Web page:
WSF Tunis

Tunis: A tale of two World Social Forums

2 April 2013 by Nick Dearden


The WSF needs updating for a post-Arab Spring, post-Indignado world, writes Nick Dearden. The problems and the possibilities were both on show in Tunisia

The Tunisian World Social Forum has been the most energetic, lively, youthful forum held in recent years. You could be in no doubt that this country is living through an incredible awakening, where all questions about the future are still unanswered, all possibilities open.

Ferocious debates were held on the role of Islam in this renewed society, the liberation of women and sexuality, imperialism and trade unionism – not to mention debates which got completely out of hand on Western Sahara and Syria. At any point on any day, half a dozen impromptu demonstrations were held on a variety of subjects, mostly to the sound of revolutionary hip hop.

The forum was plastered with pictures of anti-imperialist ’heroes’, some more savoury than others. Pride of place was taken by Chokri Belaid, the left-wing opposition leader assassinated only weeks before the forum was held. Belaid pulled together a range of parties and factions into the Popular Front and gave many activists here hope in a radical future government.

The fundamentalist Islamic Salafist group also made an appearance to argue their case against the secular radicals. Among the more unusual stalls were those of the Iranian government, Brazilian oil company Petrobras and USAID (the latter left rather quickly after a demonstration against them).

In the youth space – constructed of tents previously donated by the UN – three stages played host to a range a music, from electronic Arabic folk to three self-conscious looking teenagers playing alternative rock covers (with pretty good guitar work).

Alive with ideas

For all of Tunis’ laid back, French ambience – a world away from the noise, pollution and confusion of Cairo – Tunisia’s youth are alive with ideas, and don’t fit neatly into any expectations you might have of them.

For debt activists, Tunisia has particular interest Interest An amount paid in remuneration of an investment or received by a lender. Interest is calculated on the amount of the capital invested or borrowed, the duration of the operation and the rate that has been set. , owing to its national assembly’s decision to audit the debts run up under dictator Ben Ali. This is a direct challenge to France and the IMF IMF
International Monetary Fund
Along with the World Bank, the IMF was founded on the day the Bretton Woods Agreements were signed. Its first mission was to support the new system of standard exchange rates.

When the Bretton Wood fixed rates system came to an end in 1971, the main function of the IMF became that of being both policeman and fireman for global capital: it acts as policeman when it enforces its Structural Adjustment Policies and as fireman when it steps in to help out governments in risk of defaulting on debt repayments.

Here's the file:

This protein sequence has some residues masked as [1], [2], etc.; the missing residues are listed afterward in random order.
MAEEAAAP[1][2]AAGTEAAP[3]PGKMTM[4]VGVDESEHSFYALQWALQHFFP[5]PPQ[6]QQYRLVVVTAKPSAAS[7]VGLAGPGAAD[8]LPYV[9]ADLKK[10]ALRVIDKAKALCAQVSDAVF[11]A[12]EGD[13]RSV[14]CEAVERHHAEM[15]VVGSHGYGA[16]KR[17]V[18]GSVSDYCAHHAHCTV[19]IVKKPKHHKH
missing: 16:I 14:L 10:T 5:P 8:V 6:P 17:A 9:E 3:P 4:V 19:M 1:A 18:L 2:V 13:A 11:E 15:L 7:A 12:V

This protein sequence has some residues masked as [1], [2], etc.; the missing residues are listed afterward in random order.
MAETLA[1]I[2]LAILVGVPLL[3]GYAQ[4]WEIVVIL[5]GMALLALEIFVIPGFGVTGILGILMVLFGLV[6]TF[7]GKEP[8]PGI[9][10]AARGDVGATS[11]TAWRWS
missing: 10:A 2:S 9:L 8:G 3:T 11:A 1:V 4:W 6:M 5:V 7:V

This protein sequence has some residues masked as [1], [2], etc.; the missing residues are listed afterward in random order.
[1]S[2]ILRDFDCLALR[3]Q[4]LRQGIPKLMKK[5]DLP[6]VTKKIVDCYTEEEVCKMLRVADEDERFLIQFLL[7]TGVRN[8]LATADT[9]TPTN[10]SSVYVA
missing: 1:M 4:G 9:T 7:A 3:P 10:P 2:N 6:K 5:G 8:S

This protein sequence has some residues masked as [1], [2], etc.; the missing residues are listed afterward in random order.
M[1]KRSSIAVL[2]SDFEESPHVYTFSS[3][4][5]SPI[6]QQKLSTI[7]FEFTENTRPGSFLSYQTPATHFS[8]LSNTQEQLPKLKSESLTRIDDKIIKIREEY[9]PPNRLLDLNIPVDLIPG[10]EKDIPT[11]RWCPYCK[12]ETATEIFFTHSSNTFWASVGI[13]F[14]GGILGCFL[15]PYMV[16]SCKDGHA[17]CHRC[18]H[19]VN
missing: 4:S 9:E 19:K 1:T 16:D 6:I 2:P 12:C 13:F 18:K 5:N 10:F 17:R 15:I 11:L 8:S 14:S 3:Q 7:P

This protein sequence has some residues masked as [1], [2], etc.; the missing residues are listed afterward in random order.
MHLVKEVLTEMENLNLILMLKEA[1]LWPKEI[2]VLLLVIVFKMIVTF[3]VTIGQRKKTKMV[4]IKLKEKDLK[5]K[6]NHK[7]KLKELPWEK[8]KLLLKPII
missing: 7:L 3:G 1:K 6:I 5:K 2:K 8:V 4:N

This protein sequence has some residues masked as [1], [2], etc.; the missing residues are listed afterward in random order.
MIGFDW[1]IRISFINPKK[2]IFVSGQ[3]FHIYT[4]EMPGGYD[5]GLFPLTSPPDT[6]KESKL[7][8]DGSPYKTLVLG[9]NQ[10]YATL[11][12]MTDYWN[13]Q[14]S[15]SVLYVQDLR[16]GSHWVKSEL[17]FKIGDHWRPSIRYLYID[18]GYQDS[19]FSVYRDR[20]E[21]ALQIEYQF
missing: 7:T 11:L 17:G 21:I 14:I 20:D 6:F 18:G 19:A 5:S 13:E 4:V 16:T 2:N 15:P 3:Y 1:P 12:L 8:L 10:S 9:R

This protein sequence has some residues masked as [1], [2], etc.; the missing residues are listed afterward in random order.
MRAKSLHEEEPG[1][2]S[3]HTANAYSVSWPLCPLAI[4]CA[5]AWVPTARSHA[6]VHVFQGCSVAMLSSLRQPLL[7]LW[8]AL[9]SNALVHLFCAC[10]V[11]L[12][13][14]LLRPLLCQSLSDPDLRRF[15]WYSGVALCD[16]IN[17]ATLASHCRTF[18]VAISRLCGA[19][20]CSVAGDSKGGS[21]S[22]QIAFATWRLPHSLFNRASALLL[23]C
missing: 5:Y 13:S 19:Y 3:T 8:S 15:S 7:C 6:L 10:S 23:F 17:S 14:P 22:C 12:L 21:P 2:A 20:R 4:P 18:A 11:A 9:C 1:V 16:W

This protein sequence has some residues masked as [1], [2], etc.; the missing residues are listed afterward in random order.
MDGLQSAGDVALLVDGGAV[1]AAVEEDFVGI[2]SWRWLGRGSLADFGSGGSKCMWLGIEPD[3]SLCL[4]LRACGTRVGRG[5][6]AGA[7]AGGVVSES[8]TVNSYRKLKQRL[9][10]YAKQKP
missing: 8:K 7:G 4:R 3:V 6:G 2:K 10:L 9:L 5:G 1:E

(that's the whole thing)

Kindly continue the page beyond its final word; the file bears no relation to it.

As for the World Bank, a weighted voting system operates: depending on the amount paid as contribution by each member state. 85% of the votes is required to modify the IMF Charter (which means that the USA with 17,68% % of the votes has a de facto veto on any change).

The institution is dominated by five countries: the United States (16,74%), Japan (6,23%), Germany (5,81%), France (4,29%) and the UK (4,29%).
The other 183 member countries are divided into groups led by one country. The most important one (6,57% of the votes) is led by Belgium. The least important group of countries (1,55% of the votes) is led by Gabon and brings together African countries.

http://imf.org
, eager to make new loans to the government to allow it to repay and recycle the odious debt of the past, and use these new loans to impose economic conditions on Tunisia. An IMF package is believed to be in the final stages of being discussed – a debt audit provides the first step in a very different direction.

The politics of the potential audit are made all the more exciting by the offer of help from Ecuador, the country which held the first official debt audit in the world and used the audit to declare its debt illegitimate and secure a multi-billion dollar write-off. Ecuador’s government has recently declared another audit, of its investment treaties which often act as ’corporate rights’ charters, preventing the government interfering in the profit Profit The positive gain yielded from a company’s activity. Net profit is profit after tax. Distributable profit is the part of the net profit which can be distributed to the shareholders. -making of transnational corporations in order to protect peoples’ rights.